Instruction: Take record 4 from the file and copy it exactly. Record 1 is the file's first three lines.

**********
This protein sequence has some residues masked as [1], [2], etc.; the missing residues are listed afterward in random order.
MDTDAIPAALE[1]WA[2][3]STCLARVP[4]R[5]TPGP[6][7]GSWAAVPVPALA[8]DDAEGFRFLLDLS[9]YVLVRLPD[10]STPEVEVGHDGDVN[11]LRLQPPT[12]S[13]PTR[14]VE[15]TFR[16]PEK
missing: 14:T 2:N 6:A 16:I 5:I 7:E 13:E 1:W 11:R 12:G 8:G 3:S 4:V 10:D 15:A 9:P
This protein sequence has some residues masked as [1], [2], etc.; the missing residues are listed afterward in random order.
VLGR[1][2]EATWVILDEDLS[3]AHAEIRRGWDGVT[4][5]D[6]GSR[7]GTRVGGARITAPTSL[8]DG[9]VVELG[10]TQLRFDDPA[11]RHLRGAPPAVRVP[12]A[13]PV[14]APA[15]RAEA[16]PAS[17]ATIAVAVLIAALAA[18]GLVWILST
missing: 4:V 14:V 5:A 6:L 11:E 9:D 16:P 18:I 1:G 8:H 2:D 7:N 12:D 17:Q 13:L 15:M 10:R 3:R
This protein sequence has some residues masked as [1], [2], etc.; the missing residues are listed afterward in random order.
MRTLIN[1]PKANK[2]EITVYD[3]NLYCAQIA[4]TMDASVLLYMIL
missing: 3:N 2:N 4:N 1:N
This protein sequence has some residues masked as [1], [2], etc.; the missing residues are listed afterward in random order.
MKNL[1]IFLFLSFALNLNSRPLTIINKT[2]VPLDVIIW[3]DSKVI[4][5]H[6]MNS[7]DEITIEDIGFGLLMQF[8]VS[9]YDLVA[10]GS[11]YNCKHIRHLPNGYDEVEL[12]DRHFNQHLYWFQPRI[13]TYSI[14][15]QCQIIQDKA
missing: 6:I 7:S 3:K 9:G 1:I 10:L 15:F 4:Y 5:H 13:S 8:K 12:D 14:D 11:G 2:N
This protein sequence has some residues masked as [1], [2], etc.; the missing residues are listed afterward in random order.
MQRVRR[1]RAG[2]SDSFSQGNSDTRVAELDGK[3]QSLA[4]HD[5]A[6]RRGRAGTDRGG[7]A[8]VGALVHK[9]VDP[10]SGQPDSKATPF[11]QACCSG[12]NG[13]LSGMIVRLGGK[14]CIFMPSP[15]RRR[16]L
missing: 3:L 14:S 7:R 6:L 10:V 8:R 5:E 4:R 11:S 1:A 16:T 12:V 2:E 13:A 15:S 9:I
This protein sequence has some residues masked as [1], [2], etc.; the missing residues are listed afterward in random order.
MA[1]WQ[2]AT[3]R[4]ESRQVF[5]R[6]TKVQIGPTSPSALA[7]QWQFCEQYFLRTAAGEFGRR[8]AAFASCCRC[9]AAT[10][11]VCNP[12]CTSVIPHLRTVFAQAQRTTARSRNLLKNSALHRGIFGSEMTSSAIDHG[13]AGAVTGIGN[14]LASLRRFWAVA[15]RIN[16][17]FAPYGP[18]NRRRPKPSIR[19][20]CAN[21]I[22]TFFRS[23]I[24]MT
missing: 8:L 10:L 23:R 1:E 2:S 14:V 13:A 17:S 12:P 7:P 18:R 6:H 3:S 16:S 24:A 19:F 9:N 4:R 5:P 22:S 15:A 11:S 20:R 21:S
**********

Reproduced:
This protein sequence has some residues masked as [1], [2], etc.; the missing residues are listed afterward in random order.
MKNL[1]IFLFLSFALNLNSRPLTIINKT[2]VPLDVIIW[3]DSKVI[4][5]H[6]MNS[7]DEITIEDIGFGLLMQF[8]VS[9]YDLVA[10]GS[11]YNCKHIRHLPNGYDEVEL[12]DRHFNQHLYWFQPRI[13]TYSI[14][15]QCQIIQDKA
missing: 6:I 7:S 3:K 9:G 1:I 10:L 15:F 4:Y 5:H 13:S 8:K 12:D 14:D 11:G 2:N